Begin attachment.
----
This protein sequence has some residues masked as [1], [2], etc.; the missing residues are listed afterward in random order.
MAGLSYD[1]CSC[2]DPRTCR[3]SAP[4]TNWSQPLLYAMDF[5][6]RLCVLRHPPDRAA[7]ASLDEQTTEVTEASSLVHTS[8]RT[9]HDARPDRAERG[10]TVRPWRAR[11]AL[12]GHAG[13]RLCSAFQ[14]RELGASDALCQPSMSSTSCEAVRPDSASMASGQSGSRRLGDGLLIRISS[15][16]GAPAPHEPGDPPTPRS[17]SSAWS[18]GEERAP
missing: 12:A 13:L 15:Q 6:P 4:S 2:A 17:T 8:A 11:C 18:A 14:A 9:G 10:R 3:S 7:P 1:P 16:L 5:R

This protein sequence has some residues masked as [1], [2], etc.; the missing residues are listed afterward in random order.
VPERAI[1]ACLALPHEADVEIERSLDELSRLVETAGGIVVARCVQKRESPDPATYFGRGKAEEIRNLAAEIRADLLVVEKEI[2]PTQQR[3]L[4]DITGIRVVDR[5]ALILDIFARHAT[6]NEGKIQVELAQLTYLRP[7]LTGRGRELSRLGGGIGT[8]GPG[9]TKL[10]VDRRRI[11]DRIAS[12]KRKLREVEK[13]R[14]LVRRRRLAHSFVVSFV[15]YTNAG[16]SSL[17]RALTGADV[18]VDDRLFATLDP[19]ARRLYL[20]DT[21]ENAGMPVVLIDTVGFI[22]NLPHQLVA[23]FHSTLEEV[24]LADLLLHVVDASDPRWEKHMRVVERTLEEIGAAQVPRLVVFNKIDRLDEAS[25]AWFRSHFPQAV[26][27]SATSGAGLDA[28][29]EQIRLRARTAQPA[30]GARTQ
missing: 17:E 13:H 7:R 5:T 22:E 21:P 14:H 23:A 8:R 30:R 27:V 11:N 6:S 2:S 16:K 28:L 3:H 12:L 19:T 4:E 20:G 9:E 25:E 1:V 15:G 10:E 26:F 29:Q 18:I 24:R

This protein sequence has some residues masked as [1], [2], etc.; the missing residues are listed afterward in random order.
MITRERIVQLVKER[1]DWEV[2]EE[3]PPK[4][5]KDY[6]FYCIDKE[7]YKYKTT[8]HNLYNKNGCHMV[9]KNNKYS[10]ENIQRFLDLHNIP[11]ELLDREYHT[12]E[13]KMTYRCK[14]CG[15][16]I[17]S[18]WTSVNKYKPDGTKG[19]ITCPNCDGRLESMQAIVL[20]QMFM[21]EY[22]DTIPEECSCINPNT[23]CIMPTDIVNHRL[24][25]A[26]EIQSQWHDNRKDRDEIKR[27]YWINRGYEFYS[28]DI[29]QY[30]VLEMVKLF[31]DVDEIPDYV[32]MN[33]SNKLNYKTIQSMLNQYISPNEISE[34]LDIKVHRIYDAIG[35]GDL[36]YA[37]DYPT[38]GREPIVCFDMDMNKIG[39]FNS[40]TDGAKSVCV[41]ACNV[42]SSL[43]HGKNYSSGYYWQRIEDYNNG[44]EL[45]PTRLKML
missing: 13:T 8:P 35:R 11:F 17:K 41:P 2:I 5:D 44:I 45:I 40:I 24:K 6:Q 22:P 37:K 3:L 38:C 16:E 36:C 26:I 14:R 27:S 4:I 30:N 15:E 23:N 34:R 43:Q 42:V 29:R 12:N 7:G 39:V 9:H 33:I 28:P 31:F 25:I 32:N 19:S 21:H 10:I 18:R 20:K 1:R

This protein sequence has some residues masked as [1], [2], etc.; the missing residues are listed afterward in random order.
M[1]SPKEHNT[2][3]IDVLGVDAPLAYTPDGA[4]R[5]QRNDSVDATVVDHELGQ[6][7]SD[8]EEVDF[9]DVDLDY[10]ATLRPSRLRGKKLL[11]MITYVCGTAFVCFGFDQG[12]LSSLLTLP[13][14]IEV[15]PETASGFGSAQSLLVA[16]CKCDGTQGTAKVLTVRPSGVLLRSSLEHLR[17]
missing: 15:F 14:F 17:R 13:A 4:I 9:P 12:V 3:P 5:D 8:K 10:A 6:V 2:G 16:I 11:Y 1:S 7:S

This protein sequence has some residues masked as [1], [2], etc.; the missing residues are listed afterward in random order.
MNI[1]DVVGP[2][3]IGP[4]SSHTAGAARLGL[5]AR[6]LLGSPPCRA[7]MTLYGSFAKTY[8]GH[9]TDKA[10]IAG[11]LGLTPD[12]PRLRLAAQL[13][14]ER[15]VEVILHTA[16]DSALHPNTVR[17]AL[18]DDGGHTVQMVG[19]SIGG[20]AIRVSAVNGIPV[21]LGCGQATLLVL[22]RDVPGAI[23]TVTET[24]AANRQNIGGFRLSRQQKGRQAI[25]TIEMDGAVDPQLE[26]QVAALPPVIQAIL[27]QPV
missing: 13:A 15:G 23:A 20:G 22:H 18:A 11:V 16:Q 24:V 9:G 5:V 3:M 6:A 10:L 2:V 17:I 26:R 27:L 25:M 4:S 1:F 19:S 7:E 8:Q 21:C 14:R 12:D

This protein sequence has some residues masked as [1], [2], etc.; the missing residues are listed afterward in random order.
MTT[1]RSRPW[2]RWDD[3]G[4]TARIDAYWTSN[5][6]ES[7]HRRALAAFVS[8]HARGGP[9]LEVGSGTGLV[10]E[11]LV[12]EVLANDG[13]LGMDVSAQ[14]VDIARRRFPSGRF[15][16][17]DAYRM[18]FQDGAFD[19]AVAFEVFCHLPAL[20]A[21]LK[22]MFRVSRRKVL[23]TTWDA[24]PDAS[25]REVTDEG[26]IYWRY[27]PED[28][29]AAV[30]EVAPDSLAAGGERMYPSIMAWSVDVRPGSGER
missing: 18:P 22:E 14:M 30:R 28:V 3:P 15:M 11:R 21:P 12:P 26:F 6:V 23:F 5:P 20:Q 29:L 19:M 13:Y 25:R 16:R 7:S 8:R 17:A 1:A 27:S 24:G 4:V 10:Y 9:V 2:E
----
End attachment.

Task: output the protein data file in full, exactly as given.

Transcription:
This protein sequence has some residues masked as [1], [2], etc.; the missing residues are listed afterward in random order.
MAGLSYD[1]CSC[2]DPRTCR[3]SAP[4]TNWSQPLLYAMDF[5][6]RLCVLRHPPDRAA[7]ASLDEQTTEVTEASSLVHTS[8]RT[9]HDARPDRAERG[10]TVRPWRAR[11]AL[12]GHAG[13]RLCSAFQ[14]RELGASDALCQPSMSSTSCEAVRPDSASMASGQSGSRRLGDGLLIRISS[15][16]GAPAPHEPGDPPTPRS[17]SSAWS[18]GEERAP
missing: 12:A 13:L 15:Q 6:P 4:S 2:A 17:T 8:A 11:C 18:A 14:A 9:G 10:R 3:S 7:P 1:P 16:L 5:R

This protein sequence has some residues masked as [1], [2], etc.; the missing residues are listed afterward in random order.
VPERAI[1]ACLALPHEADVEIERSLDELSRLVETAGGIVVARCVQKRESPDPATYFGRGKAEEIRNLAAEIRADLLVVEKEI[2]PTQQR[3]L[4]DITGIRVVDR[5]ALILDIFARHAT[6]NEGKIQVELAQLTYLRP[7]LTGRGRELSRLGGGIGT[8]GPG[9]TKL[10]VDRRRI[11]DRIAS[12]KRKLREVEK[13]R[14]LVRRRRLAHSFVVSFV[15]YTNAG[16]SSL[17]RALTGADV[18]VDDRLFATLDP[19]ARRLYL[20]DT[21]ENAGMPVVLIDTVGFI[22]NLPHQLVA[23]FHSTLEEV[24]LADLLLHVVDASDPRWEKHMRVVERTLEEIGAAQVPRLVVFNKIDRLDEAS[25]AWFRSHFPQAV[26][27]SATSGAGLDA[28][29]EQIRLRARTAQPA[30]GARTQ
missing: 17:E 13:H 7:R 5:T 22:E 21:P 14:H 23:A 8:R 30:R 27:V 11:N 6:S 2:S 16:K 28:L 3:H 12:L 19:T 4:E 20:G 9:E 25:E 1:V 15:G 10:E 26:F 29:Q 18:I 24:R

This protein sequence has some residues masked as [1], [2], etc.; the missing residues are listed afterward in random order.
MITRERIVQLVKER[1]DWEV[2]EE[3]PPK[4][5]KDY[6]FYCIDKE[7]YKYKTT[8]HNLYNKNGCHMV[9]KNNKYS[10]ENIQRFLDLHNIP[11]ELLDREYHT[12]E[13]KMTYRCK[14]CG[15][16]I[17]S[18]WTSVNKYKPDGTKG[19]ITCPNCDGRLESMQAIVL[20]QMFM[21]EY[22]DTIPEECSCINPNT[23]CIMPTDIVNHRL[24][25]A[26]EIQSQWHDNRKDRDEIKR[27]YWINRGYEFYS[28]DI[29]QY[30]VLEMVKLF[31]DVDEIPDYV[32]MN[33]SNKLNYKTIQSMLNQYISPNEISE[34]LDIKVHRIYDAIG[35]GDL[36]YA[37]DYPT[38]GREPIVCFDMDMNKIG[39]FNS[40]TDGAKSVCV[41]ACNV[42]SSL[43]HGKNYSSGYYWQRIEDYNNG[44]EL[45]PTRLKML
missing: 13:T 8:P 35:R 11:F 17:K 41:P 2:I 5:D 44:I 45:I 40:I 24:K 6:Q 22:P 37:K 3:L 38:C 16:E 36:C 26:I 14:R 27:S 4:I 30:N 15:E 23:N 34:R 43:Q 42:V 29:R 12:N 7:G 39:V 9:H 33:I 28:P 31:F 25:I 32:N 19:S 21:H 10:I 18:R 20:K 1:R

This protein sequence has some residues masked as [1], [2], etc.; the missing residues are listed afterward in random order.
M[1]SPKEHNT[2][3]IDVLGVDAPLAYTPDGA[4]R[5]QRNDSVDATVVDHELGQ[6][7]SD[8]EEVDF[9]DVDLDY[10]ATLRPSRLRGKKLL[11]MITYVCGTAFVCFGFDQG[12]LSSLLTLP[13][14]IEV[15]PETASGFGSAQSLLVA[16]CKCDGTQGTAKVLTVRPSGVLLRSSLEHLR[17]
missing: 15:F 14:F 17:R 13:A 4:I 9:P 12:V 3:P 5:D 8:K 10:A 6:V 2:G 16:I 11:Y 1:S 7:S

This protein sequence has some residues masked as [1], [2], etc.; the missing residues are listed afterward in random order.
MNI[1]DVVGP[2][3]IGP[4]SSHTAGAARLGL[5]AR[6]LLGSPPCRA[7]MTLYGSFAKTY[8]GH[9]TDKA[10]IAG[11]LGLTPD[12]PRLRLAAQL[13][14]ER[15]VEVILHTA[16]DSALHPNTVR[17]AL[18]DDGGHTVQMVG[19]SIGG[20]AIRVSAVNGIPV[21]LGCGQATLLVL[22]RDVPGAI[23]TVTET[24]AANRQNIGGFRLSRQQKGRQAI[25]TIEMDGAVDPQLE[26]QVAALPPVIQAIL[27]QPV
missing: 13:A 15:G 23:A 20:G 22:H 18:A 11:V 16:Q 24:V 9:G 5:V 3:M 6:A 10:L 2:V 17:I 26:R 27:L 25:M 4:S 1:F 19:S 7:E 8:Q 21:C 14:R 12:D

This protein sequence has some residues masked as [1], [2], etc.; the missing residues are listed afterward in random order.
MTT[1]RSRPW[2]RWDD[3]G[4]TARIDAYWTSN[5][6]ES[7]HRRALAAFVS[8]HARGGP[9]LEVGSGTGLV[10]E[11]LV[12]EVLANDG[13]LGMDVSAQ[14]VDIARRRFPSGRF[15][16][17]DAYRM[18]FQDGAFD[19]AVAFEVFCHLPAL[20]A[21]LK[22]MFRVSRRKVL[23]TTWDA[24]PDAS[25]REVTDEG[26]IYWRY[27]PED[28][29]AAV[30]EVAPDSLAAGGERMYPSIMAWSVDVRPGSGER
missing: 18:P 22:E 14:M 30:R 28:V 3:P 15:M 11:R 21:P 12:P 26:F 6:V 23:F 5:P 20:Q 29:L 19:M 13:Y 25:R 16:R 7:S 8:R 17:A 1:A 27:S 24:G 4:V 10:Y 9:V 2:E